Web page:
Chilled Beams Drive Demand for Metal Ceilings

Tuesday, June 10th, 2014
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Increasing popularity of chilled beams has been a key factor in driving demand for metal ceiling products in Australia, an executive of a leading British supplier of metal ceilings and architectural metalwork for the interior fitout market says.

Following his company’s purchase of the assets of Sydney-based ceiling distributor Mikor in April, SAS International Group marketing director Andrew Jackson said the Australian marketplace for metal ceiling systems had held up reasonably well in recent years even as markets elsewhere had been subdued following the global financial crisis.

Jackson said demand is largely being driven by the growing popularity of chilled beams, with work well which perforated metal pan ceilings due to the need for air-flow. He added that metal ceilings are in increased demand as clients seek energy efficient ways of cooling their space and use water based systems as a means of doing so.

“From our point of view, the Australian market (for metal ceiling interior fitout products) has traditionally been a mineral fibre market or an alternative finished products market,” he said. “But I think over the past five or 10 years, certainly chilled beams have driven the demand for specification of metal ceilings. That’s not the only reason to specify metal ceilings, but that’s certainly one of the key reasons.”

Jackson’s comments come as SAS looks to expand its presence in Australia. Its purchase of Mikor follows an existing relationship between the two companies which led to the securing of the contract to supply 200,000 square metres of product on Lend Lease’s massive Barangaroo development in Sydney. The company has also secured local supply contracts on developments such as Commonwealth Bank Place, the Darling Quarter Development and 1 Bligh Street.

Beyond the chilled beams effect, Jackson sees a number of other shifts impacting the general market for interior fit-out products. Softer markets for office space in recent years had restricted business associated with new builds but had underpinned demand for quality retro-fit products as property owners had been forced to work harder to attract tenants. Tight financing conditions, meanwhile, meant developers and commercial landlords had become more particular about quality and value in upgrade spending.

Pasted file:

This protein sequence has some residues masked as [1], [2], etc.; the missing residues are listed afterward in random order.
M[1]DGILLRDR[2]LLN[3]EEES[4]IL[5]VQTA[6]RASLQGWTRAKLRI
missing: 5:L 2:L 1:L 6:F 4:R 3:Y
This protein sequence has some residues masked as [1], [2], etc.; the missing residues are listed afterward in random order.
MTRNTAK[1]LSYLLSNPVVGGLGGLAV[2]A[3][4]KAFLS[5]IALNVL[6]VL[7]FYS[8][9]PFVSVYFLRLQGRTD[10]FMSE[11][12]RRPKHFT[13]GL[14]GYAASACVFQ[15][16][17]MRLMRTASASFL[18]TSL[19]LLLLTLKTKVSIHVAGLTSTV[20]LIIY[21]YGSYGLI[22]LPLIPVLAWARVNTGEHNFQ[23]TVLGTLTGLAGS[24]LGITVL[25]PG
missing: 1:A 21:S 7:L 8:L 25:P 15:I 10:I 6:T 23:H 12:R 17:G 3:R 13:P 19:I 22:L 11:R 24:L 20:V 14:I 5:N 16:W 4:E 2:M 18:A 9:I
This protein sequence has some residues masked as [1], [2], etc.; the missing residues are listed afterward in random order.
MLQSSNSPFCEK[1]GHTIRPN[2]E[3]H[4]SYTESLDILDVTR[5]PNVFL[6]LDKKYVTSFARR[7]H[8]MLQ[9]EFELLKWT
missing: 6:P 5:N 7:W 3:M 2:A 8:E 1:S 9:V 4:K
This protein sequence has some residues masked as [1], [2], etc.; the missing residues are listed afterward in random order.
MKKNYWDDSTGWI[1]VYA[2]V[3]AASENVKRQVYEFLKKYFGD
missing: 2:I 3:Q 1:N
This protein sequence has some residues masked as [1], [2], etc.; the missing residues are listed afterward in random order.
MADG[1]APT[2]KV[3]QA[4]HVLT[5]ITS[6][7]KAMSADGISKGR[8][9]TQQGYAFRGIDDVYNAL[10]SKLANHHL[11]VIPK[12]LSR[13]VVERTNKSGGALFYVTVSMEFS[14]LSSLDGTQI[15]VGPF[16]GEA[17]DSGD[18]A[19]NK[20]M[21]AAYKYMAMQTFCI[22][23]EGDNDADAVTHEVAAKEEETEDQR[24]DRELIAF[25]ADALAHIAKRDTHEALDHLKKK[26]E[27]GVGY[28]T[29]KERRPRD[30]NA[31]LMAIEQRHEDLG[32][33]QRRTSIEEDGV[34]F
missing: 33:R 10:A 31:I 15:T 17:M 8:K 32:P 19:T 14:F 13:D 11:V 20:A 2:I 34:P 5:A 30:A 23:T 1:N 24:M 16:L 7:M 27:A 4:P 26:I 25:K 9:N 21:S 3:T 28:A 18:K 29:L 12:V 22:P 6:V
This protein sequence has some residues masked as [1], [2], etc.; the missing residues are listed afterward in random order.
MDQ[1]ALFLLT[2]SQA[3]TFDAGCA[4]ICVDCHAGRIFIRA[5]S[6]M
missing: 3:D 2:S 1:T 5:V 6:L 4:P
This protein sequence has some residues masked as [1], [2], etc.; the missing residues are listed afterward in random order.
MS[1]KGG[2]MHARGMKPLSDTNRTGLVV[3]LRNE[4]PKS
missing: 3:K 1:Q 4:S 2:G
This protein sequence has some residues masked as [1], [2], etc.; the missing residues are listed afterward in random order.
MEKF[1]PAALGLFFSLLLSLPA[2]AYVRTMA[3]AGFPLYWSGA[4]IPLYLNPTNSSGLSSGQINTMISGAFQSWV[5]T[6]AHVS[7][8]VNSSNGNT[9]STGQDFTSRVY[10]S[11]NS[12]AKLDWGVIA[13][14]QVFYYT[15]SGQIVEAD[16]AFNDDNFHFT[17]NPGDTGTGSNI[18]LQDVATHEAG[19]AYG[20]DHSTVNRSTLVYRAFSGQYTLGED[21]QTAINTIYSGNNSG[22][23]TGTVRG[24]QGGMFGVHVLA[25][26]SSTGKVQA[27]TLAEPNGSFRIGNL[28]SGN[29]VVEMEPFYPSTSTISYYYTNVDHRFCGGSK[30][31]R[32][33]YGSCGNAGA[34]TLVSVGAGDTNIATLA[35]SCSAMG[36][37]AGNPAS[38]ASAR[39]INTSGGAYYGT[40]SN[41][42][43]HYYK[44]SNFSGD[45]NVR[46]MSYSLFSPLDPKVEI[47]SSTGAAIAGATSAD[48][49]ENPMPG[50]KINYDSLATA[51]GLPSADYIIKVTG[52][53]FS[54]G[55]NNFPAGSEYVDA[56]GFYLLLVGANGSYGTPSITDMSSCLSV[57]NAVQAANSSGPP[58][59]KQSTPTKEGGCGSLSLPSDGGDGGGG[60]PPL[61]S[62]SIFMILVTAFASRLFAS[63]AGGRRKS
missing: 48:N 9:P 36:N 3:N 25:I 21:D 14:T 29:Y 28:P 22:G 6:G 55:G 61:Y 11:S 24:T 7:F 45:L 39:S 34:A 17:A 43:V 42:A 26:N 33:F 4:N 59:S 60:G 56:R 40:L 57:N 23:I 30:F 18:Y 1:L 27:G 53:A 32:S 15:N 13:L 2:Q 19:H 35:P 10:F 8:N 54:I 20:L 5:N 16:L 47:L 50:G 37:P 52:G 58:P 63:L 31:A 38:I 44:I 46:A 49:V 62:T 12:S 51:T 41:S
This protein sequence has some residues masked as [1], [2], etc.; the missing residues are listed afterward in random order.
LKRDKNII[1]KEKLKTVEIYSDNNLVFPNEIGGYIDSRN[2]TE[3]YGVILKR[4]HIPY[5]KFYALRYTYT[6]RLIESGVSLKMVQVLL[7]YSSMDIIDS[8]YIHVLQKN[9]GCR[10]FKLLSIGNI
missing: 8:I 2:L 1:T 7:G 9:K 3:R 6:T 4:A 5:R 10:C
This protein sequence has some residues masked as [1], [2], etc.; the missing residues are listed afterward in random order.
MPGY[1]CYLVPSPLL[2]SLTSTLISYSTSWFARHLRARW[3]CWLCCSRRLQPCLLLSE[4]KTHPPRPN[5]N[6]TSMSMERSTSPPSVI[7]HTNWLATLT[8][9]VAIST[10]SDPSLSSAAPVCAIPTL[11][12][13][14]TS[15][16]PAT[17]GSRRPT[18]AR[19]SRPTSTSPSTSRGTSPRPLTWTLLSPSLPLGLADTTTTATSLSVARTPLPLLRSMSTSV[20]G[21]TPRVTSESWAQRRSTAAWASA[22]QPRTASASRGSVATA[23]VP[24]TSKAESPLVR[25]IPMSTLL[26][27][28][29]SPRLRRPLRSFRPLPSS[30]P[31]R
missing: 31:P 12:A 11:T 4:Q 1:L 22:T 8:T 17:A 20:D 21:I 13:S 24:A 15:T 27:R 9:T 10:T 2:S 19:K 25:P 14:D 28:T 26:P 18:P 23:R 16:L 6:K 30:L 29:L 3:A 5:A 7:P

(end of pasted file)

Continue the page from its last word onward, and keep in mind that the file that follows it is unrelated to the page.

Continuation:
Transport buildings, too, where heavy usage and limited downtime opportunity mean the durability and relative ease of maintenance associated with metal systems are particularly advantageous.

Moreover, the way people use offices continues to change – a phenomenon Jackson said brings with it opportunities for suppliers, especially in markets such as Australia where architects and interior designers are highly innovative.

“I think the whole design in the interior of offices is beginning to evolve a little bit,” Jackson said. “The way people use office space now is very different to the way they did 10 or 15 years ago. There’s a lot of space flexibility, people are spending time for different reasons and for different jobs within an office now. People are considering more than just a suspended ceiling system. They are looking at linear systems, they are looking at open area systems and different kinds of aesthetic looks. That’s being driven from specifiers, developers and tenants.”

“That’s driving innovation within the design of office space and it has a knock-on effect upon fit-out.”

Despite his overall optimism about Australia, however, Jackson acknowledges there are challenges ahead, the most significant of which revolves around communicating benefits of the product in terms of durability and residual value as well as relative ease of maintenance and mechanical and electrical integration.

He said metal ceilings have often been perceived as an expensive ‘quality product’ which is about long-term value, and the task was to help the marketplace look beyond initial cost considerations.

“I guess the biggest challenge at the moment is to make sure that everybody understands the benefits of the product” he said. “That’s not only the performance of our product and the way it integrates with other services such as lighting and chilled beams but the aesthetic options and cost requirements too.”

“It’s getting people to understand that it’s not just about the capital cost of buying and installing the system in the first place. It’s about the reduced maintenance costs over the life of the building and the fact that you get residual cost back at the end of the life-cycle.”

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